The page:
So first, we want to list those assets. Then, we want to identify the people who will receive those assets and your goals. In my experience, just the process of listing the assets will get you 75% of the way toward identifying your goals and what you want to do with those assets. Then I want you to shift your focus just on the goals and go the rest of that 25%. Identify and clarify and write down the people who receive those assets and your goals.

Is your goal to spend every dime you have during the rest of your life taking a cruise? Drive across the country in an RV? Those are valid goals. Maybe it’s to leave a long-term legacy to your family. Maybe it’s to send a grandchild to college. Maybe it’s just split assets evenly among your children. There might be a home that’s been in your family for years and you want to make sure that it stays in your family and is preserved. Wills can be great vehicles to allow you to accomplish those goals. Even trusts can be created within a will. These are called Testamentary Trusts.

Let’s dive into the technical aspect of writing a will. And I would caution you, I always seek professional advice before I take on tasks that are outside of my area that I practice. I had a transmission go out in my car not too long ago. I did not jack the car up in the backyard and try to change that transmission because I don’t work on transmissions. I don’t know anything about transmissions. I know the general idea of what they are, but for me to get in there and break one open or fix one or replace one in my car, a newer car, I think would be foolish on my behalf. I took the car to a mechanic’s shop that’s just worked on transmissions and I had them fix the problem. Same principle applies here. When you’re writing a will, you’re really going into an area that’s complicated law and I would recommend that you seek the advice of a reputable estate planning and/or elder law attorney to assist you in doing so or to interpret what you want, work with you, and write that will for you to make sure that it’s legal and valid under the laws of the state in which you live.

Right now, we’re in North Carolina. I’m an attorney in North Carolina. If I wrote your will, it would be for a resident of North Carolina and it would comply with North Carolina law.

When I hear people ask me, and they do all the time, “Hey, Greg, I just want a simple will. I just want a one to two page simple will.” That is somewhat of an oxymoron. There is no such thing as a simple will. The shorter you probably make your will, the more complicated you make the life of your executor and your heirs because you may be ignoring items that are necessary to place in the will for legal reasons. You want your will to be self-proving.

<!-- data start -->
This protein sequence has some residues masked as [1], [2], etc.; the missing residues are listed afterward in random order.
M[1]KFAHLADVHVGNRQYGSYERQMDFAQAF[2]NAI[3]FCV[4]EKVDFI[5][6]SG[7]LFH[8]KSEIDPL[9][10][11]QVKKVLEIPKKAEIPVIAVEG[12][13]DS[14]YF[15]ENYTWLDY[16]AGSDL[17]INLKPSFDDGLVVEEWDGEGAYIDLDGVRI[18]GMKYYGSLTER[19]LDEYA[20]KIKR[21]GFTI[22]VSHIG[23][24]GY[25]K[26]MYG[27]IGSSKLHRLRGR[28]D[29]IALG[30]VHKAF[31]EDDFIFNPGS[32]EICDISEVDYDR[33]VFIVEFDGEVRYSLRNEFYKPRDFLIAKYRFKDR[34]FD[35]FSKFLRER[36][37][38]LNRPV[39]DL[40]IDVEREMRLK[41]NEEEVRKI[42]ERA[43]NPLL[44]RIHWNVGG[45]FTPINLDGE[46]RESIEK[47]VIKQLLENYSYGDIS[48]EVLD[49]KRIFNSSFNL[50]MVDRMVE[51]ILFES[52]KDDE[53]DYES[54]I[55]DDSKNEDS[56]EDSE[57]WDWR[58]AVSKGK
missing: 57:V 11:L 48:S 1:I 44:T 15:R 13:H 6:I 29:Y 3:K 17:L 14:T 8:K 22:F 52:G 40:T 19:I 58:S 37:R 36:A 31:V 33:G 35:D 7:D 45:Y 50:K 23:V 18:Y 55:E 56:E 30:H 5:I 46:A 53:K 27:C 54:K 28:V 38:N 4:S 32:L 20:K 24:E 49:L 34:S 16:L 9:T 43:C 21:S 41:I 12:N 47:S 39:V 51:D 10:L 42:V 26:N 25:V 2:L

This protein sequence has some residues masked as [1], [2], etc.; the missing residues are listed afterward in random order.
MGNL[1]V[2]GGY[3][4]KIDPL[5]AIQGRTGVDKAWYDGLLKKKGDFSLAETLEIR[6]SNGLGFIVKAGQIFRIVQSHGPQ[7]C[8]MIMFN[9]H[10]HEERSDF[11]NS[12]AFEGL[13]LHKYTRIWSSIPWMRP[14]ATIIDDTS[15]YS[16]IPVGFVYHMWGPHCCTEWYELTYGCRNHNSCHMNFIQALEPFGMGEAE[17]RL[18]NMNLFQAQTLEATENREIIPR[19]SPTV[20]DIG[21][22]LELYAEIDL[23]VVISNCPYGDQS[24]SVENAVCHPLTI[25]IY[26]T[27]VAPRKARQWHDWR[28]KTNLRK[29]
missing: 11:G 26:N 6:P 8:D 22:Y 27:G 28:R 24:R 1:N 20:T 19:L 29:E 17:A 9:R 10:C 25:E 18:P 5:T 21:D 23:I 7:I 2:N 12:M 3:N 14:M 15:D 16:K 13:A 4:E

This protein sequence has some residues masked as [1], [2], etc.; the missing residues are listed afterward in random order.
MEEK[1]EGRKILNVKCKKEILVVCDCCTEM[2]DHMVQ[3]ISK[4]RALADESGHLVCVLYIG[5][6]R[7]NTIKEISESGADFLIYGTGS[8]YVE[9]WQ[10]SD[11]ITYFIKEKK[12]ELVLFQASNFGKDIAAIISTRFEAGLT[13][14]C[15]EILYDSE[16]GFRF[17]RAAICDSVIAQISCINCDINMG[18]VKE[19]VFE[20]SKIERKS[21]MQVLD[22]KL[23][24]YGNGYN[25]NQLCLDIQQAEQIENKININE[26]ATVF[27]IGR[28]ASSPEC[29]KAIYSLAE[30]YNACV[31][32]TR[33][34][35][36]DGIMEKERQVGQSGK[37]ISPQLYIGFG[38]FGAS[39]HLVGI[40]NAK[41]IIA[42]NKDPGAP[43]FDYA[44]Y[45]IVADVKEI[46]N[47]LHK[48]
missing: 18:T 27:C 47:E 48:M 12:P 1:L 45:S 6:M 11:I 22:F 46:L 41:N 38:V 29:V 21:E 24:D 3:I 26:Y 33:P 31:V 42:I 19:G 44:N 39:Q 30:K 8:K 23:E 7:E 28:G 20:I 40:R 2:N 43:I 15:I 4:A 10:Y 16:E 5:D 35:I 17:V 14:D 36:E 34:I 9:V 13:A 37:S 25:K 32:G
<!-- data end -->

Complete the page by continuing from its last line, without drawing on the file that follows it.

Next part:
So let’s go through the nuts and bolts of a will and the parts of a will. When I start writing a will, we want to say, okay, we want to cancel any prior wills or codicils. We do that because I don’t want you to have multiple active wills at one time. It’s my recommendation that if you write a new will, that you dispose of the old will. Throw it away, burn it in a fire, rip it up, shred it, because I would hate for someone to find both your new will and your old will, and maybe decide to toss the new will because the other one was more favorable to them. So think about that when you’re writing a new will and dispose of the old will. Make sure the new will clearly states that it disposes of any prior wills or codicils.

Second, I want to identify if there’s any person that I want to cut out of my will. And I’m a big fan of telling plainly, stating plainly in the will, “This person will not partake in my will, is disinherited from my will.” That way, there’s no question that that was your intention. I usually do that in a section where I identify all direct family members as well. So a short biographical section that identifies family members, heirs, beneficiaries that would take under a will or trust.

Then I want to identify my executor. So you want to list and think about who will be your executor. The word executor derives from the word execute or is a variation on the word execute. That’s what they do. They execute your will. An executor doesn’t have free will. An executor can’t go off and do whatever they want to do, although you should appoint a trusted person. Many times that’s a close family member, maybe a spouse or a child or a trusted grandchild. Sometimes it can be an attorney. And I serve in that role from time to time if people need me to, although I don’t jump at the chance to do that.

Your executor simply carries out your wishes under the watchful eye of the clerks at the courthouse and the court process. They have to approve everything that the executor does and make sure it complies with your will and your wishes.

After I’ve identified the executor, I want to search and think long and hard if there is someone else who could be a backup, who can be a substitute? If I go on the road with a basketball team, I’m not going to just take five players with me. I’m going to take 10 because I’m going to have subs to come in in case somebody gets hurt or fouls out of the game. I’m not going to just play with four players or three players. I want that will to be the same thing and I want it to last the rest of your life. So we want to have a substitute, it could be one, it could be two, that are available to come in and play the role as the primary executor if, heaven forbid, something happens to that primary executor and they can’t serve in that role prior to your passing.

Then I really want to break out that list of assets and connect it to that list of family members and heirs that comply with my goals of what I want to do, or charitable organizations, churches. It’s kind of like one of these tests you take where there’s a list of one side and a list on the other and I match up the ones that match. I draw a line. I’d love to see that thought process.